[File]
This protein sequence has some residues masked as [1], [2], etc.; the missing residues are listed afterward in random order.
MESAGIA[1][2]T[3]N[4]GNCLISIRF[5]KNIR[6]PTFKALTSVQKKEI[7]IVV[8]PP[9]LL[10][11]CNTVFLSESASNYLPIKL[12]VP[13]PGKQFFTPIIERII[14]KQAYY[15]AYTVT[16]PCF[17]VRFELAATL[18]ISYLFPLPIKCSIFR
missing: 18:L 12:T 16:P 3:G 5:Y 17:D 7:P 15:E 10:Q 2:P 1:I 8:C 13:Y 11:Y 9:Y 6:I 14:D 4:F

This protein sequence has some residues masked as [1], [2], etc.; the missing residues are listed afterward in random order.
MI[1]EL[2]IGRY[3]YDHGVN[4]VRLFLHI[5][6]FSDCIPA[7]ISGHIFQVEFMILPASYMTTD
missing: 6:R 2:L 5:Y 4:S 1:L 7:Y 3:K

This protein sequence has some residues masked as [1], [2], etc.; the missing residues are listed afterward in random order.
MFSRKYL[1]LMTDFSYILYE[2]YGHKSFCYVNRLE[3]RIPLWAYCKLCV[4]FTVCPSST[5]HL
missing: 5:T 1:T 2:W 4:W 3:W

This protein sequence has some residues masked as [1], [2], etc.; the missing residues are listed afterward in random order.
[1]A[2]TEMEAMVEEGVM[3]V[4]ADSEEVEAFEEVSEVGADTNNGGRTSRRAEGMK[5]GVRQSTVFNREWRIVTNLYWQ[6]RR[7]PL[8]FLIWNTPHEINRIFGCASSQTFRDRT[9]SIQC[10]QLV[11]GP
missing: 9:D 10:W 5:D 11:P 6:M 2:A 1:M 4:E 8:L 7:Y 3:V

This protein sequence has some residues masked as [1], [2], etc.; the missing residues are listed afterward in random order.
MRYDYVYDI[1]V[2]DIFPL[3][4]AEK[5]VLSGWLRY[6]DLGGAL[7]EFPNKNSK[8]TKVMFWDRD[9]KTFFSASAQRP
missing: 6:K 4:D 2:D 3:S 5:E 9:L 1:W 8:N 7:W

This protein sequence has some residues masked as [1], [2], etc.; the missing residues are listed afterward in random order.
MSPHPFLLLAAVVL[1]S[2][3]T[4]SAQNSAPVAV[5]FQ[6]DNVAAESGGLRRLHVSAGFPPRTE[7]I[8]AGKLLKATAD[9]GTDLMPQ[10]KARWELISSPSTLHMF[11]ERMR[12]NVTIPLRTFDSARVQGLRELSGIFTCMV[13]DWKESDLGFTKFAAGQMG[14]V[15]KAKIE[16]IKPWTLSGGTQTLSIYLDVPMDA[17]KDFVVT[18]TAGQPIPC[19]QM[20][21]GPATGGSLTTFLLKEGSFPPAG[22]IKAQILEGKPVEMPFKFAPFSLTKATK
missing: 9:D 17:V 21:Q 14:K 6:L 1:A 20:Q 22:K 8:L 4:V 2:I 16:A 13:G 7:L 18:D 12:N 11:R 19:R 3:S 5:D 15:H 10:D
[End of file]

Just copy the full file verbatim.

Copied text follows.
This protein sequence has some residues masked as [1], [2], etc.; the missing residues are listed afterward in random order.
MESAGIA[1][2]T[3]N[4]GNCLISIRF[5]KNIR[6]PTFKALTSVQKKEI[7]IVV[8]PP[9]LL[10][11]CNTVFLSESASNYLPIKL[12]VP[13]PGKQFFTPIIERII[14]KQAYY[15]AYTVT[16]PCF[17]VRFELAATL[18]ISYLFPLPIKCSIFR
missing: 18:L 12:T 16:P 3:G 5:Y 17:D 7:P 15:E 10:Q 2:P 1:I 8:C 13:Y 11:Y 9:Y 6:I 14:D 4:F

This protein sequence has some residues masked as [1], [2], etc.; the missing residues are listed afterward in random order.
MI[1]EL[2]IGRY[3]YDHGVN[4]VRLFLHI[5][6]FSDCIPA[7]ISGHIFQVEFMILPASYMTTD
missing: 6:R 2:L 5:Y 4:S 1:L 7:Y 3:K

This protein sequence has some residues masked as [1], [2], etc.; the missing residues are listed afterward in random order.
MFSRKYL[1]LMTDFSYILYE[2]YGHKSFCYVNRLE[3]RIPLWAYCKLCV[4]FTVCPSST[5]HL
missing: 5:T 1:T 2:W 4:W 3:W

This protein sequence has some residues masked as [1], [2], etc.; the missing residues are listed afterward in random order.
[1]A[2]TEMEAMVEEGVM[3]V[4]ADSEEVEAFEEVSEVGADTNNGGRTSRRAEGMK[5]GVRQSTVFNREWRIVTNLYWQ[6]RR[7]PL[8]FLIWNTPHEINRIFGCASSQTFRDRT[9]SIQC[10]QLV[11]GP
missing: 9:D 10:W 5:D 11:P 6:M 2:A 1:M 4:E 8:L 7:Y 3:V

This protein sequence has some residues masked as [1], [2], etc.; the missing residues are listed afterward in random order.
MRYDYVYDI[1]V[2]DIFPL[3][4]AEK[5]VLSGWLRY[6]DLGGAL[7]EFPNKNSK[8]TKVMFWDRD[9]KTFFSASAQRP
missing: 6:K 4:D 2:D 3:S 5:E 9:L 1:W 8:N 7:W

This protein sequence has some residues masked as [1], [2], etc.; the missing residues are listed afterward in random order.
MSPHPFLLLAAVVL[1]S[2][3]T[4]SAQNSAPVAV[5]FQ[6]DNVAAESGGLRRLHVSAGFPPRTE[7]I[8]AGKLLKATAD[9]GTDLMPQ[10]KARWELISSPSTLHMF[11]ERMR[12]NVTIPLRTFDSARVQGLRELSGIFTCMV[13]DWKESDLGFTKFAAGQMG[14]V[15]KAKIE[16]IKPWTLSGGTQTLSIYLDVPMDA[17]KDFVVT[18]TAGQPIPC[19]QM[20][21]GPATGGSLTTFLLKEGSFPPAG[22]IKAQILEGKPVEMPFKFAPFSLTKATK
missing: 9:D 17:V 21:Q 14:K 6:L 1:A 20:Q 22:K 8:L 4:V 2:I 16:A 13:G 7:L 18:D 12:N 11:R 19:R 3:S 5:D 15:H 10:D